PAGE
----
These Women Threw An 'Anti-Victoria's Secret Show' Because Eff Stereotypes

Victoria's Secret has undeniably tried to up its inclusivity and diversity, especially after facing enormous backlash for its 2017 #whatissexy list that included mostly white people. However, the lingerie giant is once again under fire for not including any plus-size – or at least average size – models in their fashion show, and we can't say it comes as a surprise.

At this point, the company should really ditch its outdated beliefs that only tall, bony models can don their overpriced bras, panties and tacky angel wings. But its efforts to do so are, at best, meager. That's why we need initiatives like this "anti-Victoria's Secret runway show" more than ever!

Created by sisters Alyse and Lexi Scaffidi, both of which are fitness and lifestyle influencers promoting body confidence and inclusivity, the anti-Victoria's Secret show is here to prove "any woman can be an angel." The sisters agree they were inspired to throw such an event after watching Victoria's Secret runway show last year. They told the Huffington Post:

"We actually came up with the idea during last year’s VS Fashion Show, as we were sitting there mesmerized by the spectacular fashion designs. We wanted to be angels ourselves, but we knew that wouldn’t be possible."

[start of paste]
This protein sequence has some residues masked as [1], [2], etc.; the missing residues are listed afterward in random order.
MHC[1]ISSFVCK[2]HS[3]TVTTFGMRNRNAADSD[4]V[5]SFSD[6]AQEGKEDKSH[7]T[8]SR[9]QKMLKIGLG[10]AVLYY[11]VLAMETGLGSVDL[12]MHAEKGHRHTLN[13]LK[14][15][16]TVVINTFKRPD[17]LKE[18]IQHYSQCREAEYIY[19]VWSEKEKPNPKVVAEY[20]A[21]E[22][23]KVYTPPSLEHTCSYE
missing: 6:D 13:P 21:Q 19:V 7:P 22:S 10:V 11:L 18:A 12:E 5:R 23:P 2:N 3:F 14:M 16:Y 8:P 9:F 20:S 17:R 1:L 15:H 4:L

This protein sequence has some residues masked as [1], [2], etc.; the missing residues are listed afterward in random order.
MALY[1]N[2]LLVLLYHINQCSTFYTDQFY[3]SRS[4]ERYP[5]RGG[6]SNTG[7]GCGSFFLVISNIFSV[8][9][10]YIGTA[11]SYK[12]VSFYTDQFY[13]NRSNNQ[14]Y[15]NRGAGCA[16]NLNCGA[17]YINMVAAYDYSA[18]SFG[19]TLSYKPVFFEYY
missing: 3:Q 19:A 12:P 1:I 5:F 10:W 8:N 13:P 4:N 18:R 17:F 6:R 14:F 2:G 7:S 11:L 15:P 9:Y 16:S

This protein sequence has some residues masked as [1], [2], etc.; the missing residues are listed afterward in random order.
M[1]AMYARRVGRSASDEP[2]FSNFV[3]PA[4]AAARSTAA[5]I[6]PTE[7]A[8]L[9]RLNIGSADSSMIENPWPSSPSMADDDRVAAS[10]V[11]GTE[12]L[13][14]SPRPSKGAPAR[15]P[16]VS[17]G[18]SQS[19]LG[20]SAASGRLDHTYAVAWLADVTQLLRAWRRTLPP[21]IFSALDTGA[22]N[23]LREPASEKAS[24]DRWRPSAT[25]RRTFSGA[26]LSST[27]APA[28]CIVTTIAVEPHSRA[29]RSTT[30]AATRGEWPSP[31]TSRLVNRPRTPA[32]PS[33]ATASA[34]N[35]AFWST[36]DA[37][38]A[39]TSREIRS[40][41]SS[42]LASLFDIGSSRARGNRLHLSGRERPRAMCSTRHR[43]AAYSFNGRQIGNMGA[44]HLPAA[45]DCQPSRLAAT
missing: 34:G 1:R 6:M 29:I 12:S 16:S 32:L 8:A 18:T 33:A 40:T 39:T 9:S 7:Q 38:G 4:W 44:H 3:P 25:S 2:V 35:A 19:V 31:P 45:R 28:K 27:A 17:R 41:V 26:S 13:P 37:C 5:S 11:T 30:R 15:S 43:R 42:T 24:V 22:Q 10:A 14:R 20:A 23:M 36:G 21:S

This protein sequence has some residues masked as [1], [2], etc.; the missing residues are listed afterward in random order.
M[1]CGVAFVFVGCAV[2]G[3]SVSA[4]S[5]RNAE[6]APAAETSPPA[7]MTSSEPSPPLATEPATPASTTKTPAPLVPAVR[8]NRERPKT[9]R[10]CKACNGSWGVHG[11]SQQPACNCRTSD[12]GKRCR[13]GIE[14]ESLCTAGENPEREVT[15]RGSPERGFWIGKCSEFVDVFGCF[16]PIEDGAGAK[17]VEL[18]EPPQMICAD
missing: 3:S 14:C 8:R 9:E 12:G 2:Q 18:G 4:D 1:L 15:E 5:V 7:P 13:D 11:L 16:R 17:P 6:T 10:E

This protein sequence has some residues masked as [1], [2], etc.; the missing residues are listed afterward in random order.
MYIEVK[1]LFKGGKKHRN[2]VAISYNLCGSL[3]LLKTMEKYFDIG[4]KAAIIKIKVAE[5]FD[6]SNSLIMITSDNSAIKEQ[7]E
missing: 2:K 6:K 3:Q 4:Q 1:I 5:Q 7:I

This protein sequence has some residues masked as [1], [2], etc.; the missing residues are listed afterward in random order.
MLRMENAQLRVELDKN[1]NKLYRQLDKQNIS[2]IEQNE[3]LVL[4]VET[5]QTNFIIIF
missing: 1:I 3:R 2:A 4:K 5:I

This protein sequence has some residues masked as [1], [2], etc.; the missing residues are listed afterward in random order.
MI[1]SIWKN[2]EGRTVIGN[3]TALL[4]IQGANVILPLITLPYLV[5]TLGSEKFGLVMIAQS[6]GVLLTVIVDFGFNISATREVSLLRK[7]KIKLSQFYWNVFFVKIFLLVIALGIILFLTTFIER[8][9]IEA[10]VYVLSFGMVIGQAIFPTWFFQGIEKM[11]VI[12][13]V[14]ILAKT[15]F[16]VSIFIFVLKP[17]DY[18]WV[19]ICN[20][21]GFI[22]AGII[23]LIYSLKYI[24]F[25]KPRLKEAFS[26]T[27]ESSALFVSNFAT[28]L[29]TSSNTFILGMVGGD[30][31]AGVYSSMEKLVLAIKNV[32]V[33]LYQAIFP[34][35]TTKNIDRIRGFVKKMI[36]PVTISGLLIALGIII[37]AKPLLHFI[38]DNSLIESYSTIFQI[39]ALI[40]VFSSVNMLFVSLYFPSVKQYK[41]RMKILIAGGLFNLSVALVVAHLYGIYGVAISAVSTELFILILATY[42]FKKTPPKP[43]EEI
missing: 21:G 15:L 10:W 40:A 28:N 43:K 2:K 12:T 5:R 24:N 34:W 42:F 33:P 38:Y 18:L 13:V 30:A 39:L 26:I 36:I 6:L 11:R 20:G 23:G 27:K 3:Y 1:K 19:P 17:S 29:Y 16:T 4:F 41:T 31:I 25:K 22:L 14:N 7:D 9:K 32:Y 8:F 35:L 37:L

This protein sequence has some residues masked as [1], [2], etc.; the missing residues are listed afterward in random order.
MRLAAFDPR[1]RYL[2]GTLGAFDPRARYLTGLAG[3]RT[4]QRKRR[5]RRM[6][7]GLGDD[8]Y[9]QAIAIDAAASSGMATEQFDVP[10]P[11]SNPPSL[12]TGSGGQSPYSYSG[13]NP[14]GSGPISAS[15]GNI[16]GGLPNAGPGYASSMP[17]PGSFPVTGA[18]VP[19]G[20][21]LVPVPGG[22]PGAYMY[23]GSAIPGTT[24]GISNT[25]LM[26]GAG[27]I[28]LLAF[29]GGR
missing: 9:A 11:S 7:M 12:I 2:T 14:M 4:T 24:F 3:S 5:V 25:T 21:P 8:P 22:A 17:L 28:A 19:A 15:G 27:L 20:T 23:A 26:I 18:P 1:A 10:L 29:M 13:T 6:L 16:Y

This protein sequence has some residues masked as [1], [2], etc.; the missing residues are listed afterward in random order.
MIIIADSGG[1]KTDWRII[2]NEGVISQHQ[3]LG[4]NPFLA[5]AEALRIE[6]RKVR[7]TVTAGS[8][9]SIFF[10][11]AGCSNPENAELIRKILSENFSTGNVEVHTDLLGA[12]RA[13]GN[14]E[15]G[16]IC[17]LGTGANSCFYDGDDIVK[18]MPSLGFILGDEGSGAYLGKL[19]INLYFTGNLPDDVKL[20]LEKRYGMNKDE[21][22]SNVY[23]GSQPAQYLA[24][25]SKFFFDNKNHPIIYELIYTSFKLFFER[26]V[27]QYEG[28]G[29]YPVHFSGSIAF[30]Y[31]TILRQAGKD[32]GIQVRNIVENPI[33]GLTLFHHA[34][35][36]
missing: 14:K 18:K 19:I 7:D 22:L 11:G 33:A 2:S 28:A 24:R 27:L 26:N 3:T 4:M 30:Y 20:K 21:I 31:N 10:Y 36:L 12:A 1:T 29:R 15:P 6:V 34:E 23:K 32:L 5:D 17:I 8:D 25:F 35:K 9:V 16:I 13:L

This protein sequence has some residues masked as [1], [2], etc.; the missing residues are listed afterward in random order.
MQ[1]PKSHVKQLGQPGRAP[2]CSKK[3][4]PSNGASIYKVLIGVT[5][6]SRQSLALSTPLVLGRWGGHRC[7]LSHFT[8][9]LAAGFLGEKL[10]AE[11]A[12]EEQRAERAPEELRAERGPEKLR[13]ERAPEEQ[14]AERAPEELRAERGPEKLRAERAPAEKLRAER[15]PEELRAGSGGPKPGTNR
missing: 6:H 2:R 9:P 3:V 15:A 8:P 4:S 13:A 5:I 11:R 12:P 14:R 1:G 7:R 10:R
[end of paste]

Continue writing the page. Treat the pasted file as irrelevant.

While Alyse and Lexi both have stunningly toned figures, they understand there are other limitations preventing them from ever becoming a Victoria's Secret angel. So they had to take the matters into their own hands.

"Recreating the VS Fashion Show was our chance to make 21 girls' dream of being a runway angel come true, and in the process, we hope to inspire body confidence amongst other women."

Scaffidis' fashion show was a true celebration of inclusivity: from a woman in a wheelchair to an amputee, a cancer survivor and a model with dwarfism, all "angels" confidently strutted the runway showing off there's nothing wrong with being different.

To all the haters and skeptics, Alyse explains, "the show was not about celebrating obesity or anorexia, it’s about breaking away from a stereotypical look of what is beautiful and celebrating who you are as a person."

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